• 6:25 PM – The main editing computer crashes. A half hour of work is lost, due to a random memory error.
  • 7:00 PM – We’re back where we were at 6:30, a half hour of work left and zero minutes to do it. Quick thinking on behalf of our crew gives a middle ground, and we begin rendering to media.
  • 7:15 PM – We’re out the door – my laptop and a fistful of flashdrives trying to copy as fast as they can on the way there.
  • 7:25 PM – Both USB flash drives fail simultaneously. We won’t copy in time.
  • 7:35 PM – Five minutes past deadline, I scrounge up a USB 3.0 stick and copy. Traffic is heavy. You could cut the tension with a knife.
  • 8:00 PM – Chinese fire drill to park the car outside of the event drop-off.
  • 8:08 PM – Our film changes hands, and the weekend comes to a close.

The Outcome

Really, it was just a chance to dress up and pretend again (without the weird looks).
Really, it was just a chance to dress up and pretend again (without the weird looks).

Thirty-eight minutes. From the deadline to when our film was officially received, thirty-eight agonizing minutes had passed, and we were disqualified from the competition that would allow our film to carry on to national competition. In an attempt to console us, the woman informs that we can always enter the film in other contests, which brought me about two inches from turning into the Hulk.

Those 38 minutes were a disappointment – a momentous burden of failure that I still feel as I type this summary, and a weight I know I’ll carry for a long time. It stings, and it hurts, and I couldn’t sleep a solid minute last night… But that gave me time to think, and time to consider the following words, which are meant for the cast and crew of Stranger, our short film submission.

To the Cast and Crew

I’ll start off by saying that I’m so incredibly proud of each and every one of you. Not only did you give 100%, but you all went way above and beyond. Staying late, helping in everything, keeping it fun… All of that was you guys, and I couldn’t have possibly asked for a better team, because I didn’t know a team could work so well. Despite the time crunch, despite the errors, and despite me aging a few years prematurely, you all kept it together and put out an excellent performance that added to our clever little script. Instantly, you understood the vision and all proactively took steps to see it come to fruition… Without you, this wouldn’t have been possible, and words can’t describe how grateful I am.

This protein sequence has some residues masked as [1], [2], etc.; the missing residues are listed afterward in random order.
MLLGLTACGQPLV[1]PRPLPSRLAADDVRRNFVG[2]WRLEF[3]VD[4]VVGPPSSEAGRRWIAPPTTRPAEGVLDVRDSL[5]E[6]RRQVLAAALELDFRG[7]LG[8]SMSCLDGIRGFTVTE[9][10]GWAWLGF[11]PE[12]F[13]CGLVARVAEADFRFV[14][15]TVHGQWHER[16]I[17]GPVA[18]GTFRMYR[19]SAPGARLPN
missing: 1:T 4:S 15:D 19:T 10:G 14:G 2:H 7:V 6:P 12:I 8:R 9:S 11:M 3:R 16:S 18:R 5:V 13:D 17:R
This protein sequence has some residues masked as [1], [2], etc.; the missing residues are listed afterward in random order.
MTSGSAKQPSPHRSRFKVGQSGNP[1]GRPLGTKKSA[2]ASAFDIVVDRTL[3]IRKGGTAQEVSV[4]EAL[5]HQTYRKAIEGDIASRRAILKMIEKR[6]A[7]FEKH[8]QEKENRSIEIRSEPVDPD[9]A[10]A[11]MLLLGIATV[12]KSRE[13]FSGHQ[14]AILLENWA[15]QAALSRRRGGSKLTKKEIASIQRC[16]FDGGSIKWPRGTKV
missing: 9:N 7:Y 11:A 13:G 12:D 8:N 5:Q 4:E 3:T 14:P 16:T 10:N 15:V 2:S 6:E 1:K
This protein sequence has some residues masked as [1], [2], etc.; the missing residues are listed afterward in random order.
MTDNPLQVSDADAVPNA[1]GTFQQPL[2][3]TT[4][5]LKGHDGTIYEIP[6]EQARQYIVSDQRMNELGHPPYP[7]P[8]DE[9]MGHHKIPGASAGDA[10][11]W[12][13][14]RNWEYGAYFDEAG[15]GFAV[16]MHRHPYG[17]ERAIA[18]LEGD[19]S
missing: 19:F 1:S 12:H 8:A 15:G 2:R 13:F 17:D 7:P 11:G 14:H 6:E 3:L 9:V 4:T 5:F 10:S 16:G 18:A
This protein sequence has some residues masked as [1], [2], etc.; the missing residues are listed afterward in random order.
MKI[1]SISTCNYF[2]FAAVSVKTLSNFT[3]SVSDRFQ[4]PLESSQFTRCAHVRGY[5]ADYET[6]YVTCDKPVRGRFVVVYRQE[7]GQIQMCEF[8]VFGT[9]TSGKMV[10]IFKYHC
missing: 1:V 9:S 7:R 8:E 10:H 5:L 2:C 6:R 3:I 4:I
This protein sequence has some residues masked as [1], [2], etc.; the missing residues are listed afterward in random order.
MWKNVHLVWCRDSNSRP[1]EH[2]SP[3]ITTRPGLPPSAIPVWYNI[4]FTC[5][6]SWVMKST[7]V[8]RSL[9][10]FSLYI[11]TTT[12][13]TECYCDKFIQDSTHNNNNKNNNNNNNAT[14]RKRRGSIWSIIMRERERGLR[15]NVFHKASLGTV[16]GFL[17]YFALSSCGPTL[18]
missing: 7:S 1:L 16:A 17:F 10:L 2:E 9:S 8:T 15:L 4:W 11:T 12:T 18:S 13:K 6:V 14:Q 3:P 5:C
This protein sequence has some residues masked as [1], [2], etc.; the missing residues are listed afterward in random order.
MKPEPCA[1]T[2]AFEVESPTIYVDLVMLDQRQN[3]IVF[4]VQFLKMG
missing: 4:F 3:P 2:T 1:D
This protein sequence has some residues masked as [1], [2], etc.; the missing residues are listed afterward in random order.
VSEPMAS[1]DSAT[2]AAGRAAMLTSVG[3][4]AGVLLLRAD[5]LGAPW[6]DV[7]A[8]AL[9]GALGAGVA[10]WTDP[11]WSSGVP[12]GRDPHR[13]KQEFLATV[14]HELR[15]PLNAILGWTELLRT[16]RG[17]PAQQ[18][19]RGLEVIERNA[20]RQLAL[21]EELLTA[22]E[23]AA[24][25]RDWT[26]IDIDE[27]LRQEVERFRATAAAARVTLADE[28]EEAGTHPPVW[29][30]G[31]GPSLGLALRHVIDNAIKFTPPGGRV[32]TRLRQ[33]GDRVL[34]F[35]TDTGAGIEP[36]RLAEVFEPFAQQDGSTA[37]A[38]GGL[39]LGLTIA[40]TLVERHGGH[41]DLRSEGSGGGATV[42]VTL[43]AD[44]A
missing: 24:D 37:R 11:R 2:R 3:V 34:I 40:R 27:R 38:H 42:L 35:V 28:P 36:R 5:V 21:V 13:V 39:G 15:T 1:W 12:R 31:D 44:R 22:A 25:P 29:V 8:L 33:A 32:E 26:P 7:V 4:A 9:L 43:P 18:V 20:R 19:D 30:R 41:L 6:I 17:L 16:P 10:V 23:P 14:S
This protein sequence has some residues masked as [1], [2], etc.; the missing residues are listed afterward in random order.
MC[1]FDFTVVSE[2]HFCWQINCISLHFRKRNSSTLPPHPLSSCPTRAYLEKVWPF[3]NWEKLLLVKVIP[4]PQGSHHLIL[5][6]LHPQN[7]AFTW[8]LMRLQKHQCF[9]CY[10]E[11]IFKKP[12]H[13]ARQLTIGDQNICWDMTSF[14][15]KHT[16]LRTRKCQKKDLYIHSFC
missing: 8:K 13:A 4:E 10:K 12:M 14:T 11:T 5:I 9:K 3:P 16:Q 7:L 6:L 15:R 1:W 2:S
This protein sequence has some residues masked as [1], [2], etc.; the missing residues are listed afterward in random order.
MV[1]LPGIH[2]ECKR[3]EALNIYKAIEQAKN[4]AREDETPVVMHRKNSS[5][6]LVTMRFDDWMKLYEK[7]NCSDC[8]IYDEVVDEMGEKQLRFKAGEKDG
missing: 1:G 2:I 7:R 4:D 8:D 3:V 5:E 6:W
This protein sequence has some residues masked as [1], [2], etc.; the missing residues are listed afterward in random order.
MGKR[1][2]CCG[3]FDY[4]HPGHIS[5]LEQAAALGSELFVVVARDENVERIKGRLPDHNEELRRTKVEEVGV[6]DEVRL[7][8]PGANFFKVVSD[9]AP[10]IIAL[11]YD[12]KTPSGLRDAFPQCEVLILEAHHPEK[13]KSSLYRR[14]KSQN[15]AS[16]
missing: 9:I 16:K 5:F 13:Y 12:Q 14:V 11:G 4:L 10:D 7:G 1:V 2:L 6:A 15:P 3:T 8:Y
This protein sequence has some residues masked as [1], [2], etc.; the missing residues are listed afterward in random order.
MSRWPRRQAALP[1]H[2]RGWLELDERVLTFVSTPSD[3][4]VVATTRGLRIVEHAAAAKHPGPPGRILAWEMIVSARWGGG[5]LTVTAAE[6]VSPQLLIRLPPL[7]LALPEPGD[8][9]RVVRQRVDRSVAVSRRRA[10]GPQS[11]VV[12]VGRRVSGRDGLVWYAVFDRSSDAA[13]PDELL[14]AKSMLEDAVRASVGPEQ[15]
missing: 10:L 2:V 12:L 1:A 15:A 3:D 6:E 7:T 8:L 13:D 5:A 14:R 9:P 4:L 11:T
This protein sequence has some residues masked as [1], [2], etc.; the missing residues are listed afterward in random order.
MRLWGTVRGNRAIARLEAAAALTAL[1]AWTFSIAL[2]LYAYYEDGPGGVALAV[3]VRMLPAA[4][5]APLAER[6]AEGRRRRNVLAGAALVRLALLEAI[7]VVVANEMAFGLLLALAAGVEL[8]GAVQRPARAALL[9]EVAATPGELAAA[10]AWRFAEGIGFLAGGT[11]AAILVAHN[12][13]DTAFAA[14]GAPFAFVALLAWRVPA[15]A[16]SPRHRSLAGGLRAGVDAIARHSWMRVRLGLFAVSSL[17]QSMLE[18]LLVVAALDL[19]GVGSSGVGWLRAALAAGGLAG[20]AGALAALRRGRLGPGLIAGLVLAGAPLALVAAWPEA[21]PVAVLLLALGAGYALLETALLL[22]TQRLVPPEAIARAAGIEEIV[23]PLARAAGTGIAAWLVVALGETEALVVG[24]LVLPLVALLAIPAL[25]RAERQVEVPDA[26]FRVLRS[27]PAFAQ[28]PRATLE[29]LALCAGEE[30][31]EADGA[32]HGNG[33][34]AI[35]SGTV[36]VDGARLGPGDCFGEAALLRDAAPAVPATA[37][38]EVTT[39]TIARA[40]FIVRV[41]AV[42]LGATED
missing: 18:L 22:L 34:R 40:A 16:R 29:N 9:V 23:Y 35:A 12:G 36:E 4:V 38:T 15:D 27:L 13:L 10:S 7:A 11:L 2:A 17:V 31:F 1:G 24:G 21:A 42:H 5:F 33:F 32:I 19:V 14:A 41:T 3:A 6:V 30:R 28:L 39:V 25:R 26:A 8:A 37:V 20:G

The fact that we came in late shows no reflection on you. Murphy’s law caught us by surprise – what can go wrong will go wrong, and it was just a random factor we couldn’t have accounted for. As at least one of you will appreciate the language, the French phrase c’est la vie comes to mind – such is life.

We learned together. We grew together. Most importantly, we had fun together. That fun and that collaboration created one of the best shorts that I’ve been honored to be a part of, and one that I promise will continue to be retouched until it’s truly a masterpiece – The Stranger will keep walking and changing until we’ve won that film festival award we all deserve… That’s my promise to you. Much like our character, it’s going to take way more than a single blow to bring us down.

I hope this collaboration continues – I hope it never stops, and I hope that ideas will constantly stream in so that next time we can do something even greater… Because there will be a next time, and I want you all there.

The Premiere

Gushiness and reminiscing aside, it’s time to celebrate and spread the word! The Stranger will have it’s rootin-tootin’ premiere next Sunday, where we’re still eligible for the Audience Choice Award! That means it’s up to you to spread the word and get as many people as you can to buy their tickets early – information below (event on the 48HRFP site here).

Event Information

When:Sunday, June 7th, 2015 3:00 PM – 5:00 PM
Where:Thompson House
24 E 3rd St, Newport, KY 41071
Tickets:$10 per Person
Student Discounts Available at Door
NOTE: Tickets may be limited – it’s much safer to go ahead and buy them online to reserve your spot.

If for some reason the entry cost is an issue to the cast, crew, friends, or family, then let me know and I’ll see if I can do some charming. 🙂

The End!

Go! Hurry and buy your ticket, share the news, and get as many people to come as possible – we’ve got a Facebook event set up for the occasion.

I’ll see you all at the premiere, but until then check out this selection of some of my favorite pictures we snapped – many more to come.